Companies and governments have, shall we say, interesting relations. Just ask any Chinese tech company in recent days. But, while they’re losing billions, companies in war-mongering countries like Russia have an even harder row to hoe. How can Russian companies support Russia’s unprovoked invasion of Ukraine?
You may say they can’t, but that just shows you haven’t studied history. When money and ethics are weighed against each other, money usually wins. For example, such American-as-apple-pie-and-baseball companies as General Motors, Ford, Coca-Cola, and IBM supported Nazi Germany during World War II.
Really. Look it up.
So, there’s nothing too surprising when we see Moscow-based security leader Kaspersky founder Eugene Kaspersky trying to tiptoe his way around Russia’s invasion of Ukraine on Twitter: “We welcome the start of negotiations to resolve the current situation in Ukraine and hope that they will lead to a cessation of hostilities and a compromise.”
“Current situation??” It’s an invasion. As I write this, the latest Russian atrocity is the bombing of a Mariupol theater being used as a civilian shelter. There is no moral defense for supporting the current Russian regime.
And, compromise? There is no compromise here. This is Russian President Vladimir Putin’s attempt to turn back the clock and recreate Ukraine as part of a Russian-dominated Soviet empire.
Of course, it takes courage to stand up to Putin. Recently, realizing that his invasion is failing, he threatened to cleanse Russia of “scum and traitors.” But, while that is certainly a reason to keep your head down and your mouth shut if you’re living inside Russia, it hasn’t stopped true patriots such as Russian journalist Marina Ovsyannikova who interrupted the Russian national Channel One news broadcast to tell the people that their government was lying to them about the war.
Still, many Russian businesses, including Kaspersky, are trying to keep running business as usual. Sorry, war isn’t business as usual.
The German Federal Office of Information Security (BSI) has just warned everyone that they should stop using Kaspersky virus programs and recommends users “replace them with alternative products.” Why? Because of the obvious: You can’t trust them.
I mean, seriously, they’re “security” programs from a NATO enemy.
Kaspersky himself is a graduate of a KGB elite cryptology school and was a former Soviet military intelligence software engineer. There’s nothing secret about his past. It’s been known for years. But, until recently, we in the West could pretend that the Russian elite were just like us. That delusion went up in flames along with the suburbs of Kharkiv and Kyiv.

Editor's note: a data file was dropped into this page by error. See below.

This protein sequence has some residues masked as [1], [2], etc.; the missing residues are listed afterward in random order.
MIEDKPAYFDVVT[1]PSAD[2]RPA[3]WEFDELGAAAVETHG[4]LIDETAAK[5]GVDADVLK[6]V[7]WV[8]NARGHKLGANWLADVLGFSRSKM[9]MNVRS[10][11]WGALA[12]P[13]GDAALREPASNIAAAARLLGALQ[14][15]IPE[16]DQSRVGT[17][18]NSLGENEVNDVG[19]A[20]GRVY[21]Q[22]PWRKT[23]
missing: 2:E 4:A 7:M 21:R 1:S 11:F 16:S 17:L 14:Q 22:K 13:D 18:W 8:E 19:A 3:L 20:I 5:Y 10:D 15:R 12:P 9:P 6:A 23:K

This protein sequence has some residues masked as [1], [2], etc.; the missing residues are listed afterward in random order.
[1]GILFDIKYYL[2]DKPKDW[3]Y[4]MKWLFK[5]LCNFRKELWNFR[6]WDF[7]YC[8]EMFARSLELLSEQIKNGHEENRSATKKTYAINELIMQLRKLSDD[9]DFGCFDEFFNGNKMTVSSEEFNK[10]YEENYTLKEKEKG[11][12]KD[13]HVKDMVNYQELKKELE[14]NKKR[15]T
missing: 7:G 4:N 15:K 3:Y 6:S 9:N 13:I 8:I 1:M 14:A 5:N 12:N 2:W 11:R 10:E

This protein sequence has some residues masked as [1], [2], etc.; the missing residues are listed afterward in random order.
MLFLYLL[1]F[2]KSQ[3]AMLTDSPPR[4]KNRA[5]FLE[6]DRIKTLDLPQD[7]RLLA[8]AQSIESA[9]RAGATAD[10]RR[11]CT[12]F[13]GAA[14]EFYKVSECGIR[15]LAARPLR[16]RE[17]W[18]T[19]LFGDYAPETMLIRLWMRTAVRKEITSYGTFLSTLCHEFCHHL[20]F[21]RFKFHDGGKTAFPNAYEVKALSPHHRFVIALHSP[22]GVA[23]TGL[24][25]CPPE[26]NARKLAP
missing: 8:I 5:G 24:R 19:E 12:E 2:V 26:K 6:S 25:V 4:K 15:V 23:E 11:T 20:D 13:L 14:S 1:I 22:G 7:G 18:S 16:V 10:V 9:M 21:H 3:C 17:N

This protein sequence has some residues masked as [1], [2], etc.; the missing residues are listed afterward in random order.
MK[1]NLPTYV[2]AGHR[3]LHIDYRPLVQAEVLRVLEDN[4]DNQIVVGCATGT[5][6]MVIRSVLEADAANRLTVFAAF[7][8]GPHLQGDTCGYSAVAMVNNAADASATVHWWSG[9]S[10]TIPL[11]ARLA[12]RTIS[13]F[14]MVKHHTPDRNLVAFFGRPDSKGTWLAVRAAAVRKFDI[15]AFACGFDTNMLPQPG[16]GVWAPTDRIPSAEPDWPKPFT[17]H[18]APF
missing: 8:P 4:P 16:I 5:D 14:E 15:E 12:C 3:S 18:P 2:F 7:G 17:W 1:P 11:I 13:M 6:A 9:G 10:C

Even if Kaspersky, who hasn’t condemned the invasion, is just trying to make an honest ruble, the simple fact is that anti-virus software must, as the BSI points out, “maintain a permanent, encrypted and non-verifiable connection to the manufacturer’s servers” for updates. This same connection is a highway right into the heart of your PCs and servers.
Or, as the BSI put it: “A Russian IT manufacturer can carry out offensive operations itself, be forced to attack target systems against its will, or be spied on as a victim of a cyber operation without its knowledge or as a tool for attacks against its own customers.” So, even if Kaspersky — the person and the company — are as innocent as they can be, its technology could easily be taken over and used to abuse its Western users.
Kaspersky, in the meantime, insists that all this is nonsense and that you should keep using his products. He argues there is no “objective evidence” showing Kaspersky is up to no good. Be that as it may, there’s plenty of objective evidence that the government under which Kaspersky operates is doing evil.
We also know that Kaspersky’s Internet-connected software in Berlin, London, or New York is only milliseconds away from its servers in Russia. There is simply no responsible way to keep running Kaspersky software.
It’s not just Kaspersky. This is true of any Russian-based software or service you may be using. The bottom line is it’s time to cut ties with potentially hostile companies.
It’s not the Russian people; it’s not even the Russian companies; it’s Putin’s increasingly hostile government above them all that makes it essential to free yourself from the Russian cyber-connection.
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